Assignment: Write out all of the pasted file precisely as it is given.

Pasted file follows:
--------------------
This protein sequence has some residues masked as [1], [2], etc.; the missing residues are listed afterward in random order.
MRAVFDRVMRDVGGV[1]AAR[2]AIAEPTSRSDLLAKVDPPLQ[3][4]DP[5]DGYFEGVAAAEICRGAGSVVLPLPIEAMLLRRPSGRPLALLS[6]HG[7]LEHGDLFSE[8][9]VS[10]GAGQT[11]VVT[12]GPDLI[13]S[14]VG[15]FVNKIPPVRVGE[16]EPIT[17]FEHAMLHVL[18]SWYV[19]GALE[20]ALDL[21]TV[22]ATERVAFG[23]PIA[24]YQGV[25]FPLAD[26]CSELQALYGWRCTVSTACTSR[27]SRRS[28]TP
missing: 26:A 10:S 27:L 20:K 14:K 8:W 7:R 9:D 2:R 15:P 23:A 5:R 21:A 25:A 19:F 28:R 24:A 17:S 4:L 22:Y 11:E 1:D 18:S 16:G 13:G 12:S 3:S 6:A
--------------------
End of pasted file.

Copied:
This protein sequence has some residues masked as [1], [2], etc.; the missing residues are listed afterward in random order.
MRAVFDRVMRDVGGV[1]AAR[2]AIAEPTSRSDLLAKVDPPLQ[3][4]DP[5]DGYFEGVAAAEICRGAGSVVLPLPIEAMLLRRPSGRPLALLS[6]HG[7]LEHGDLFSE[8][9]VS[10]GAGQT[11]VVT[12]GPDLI[13]S[14]VG[15]FVNKIPPVRVGE[16]EPIT[17]FEHAMLHVL[18]SWYV[19]GALE[20]ALDL[21]TV[22]ATERVAFG[23]PIA[24]YQGV[25]FPLAD[26]CSELQALYGWRCTVSTACTSR[27]SRRS[28]TP
missing: 26:A 10:S 27:L 20:K 14:K 8:W 7:R 9:D 2:R 15:P 23:A 5:R 21:A 25:A 19:F 28:R 24:A 17:S 4:L 22:Y 11:E 1:D 18:S 16:G 13:G 12:S 3:S 6:A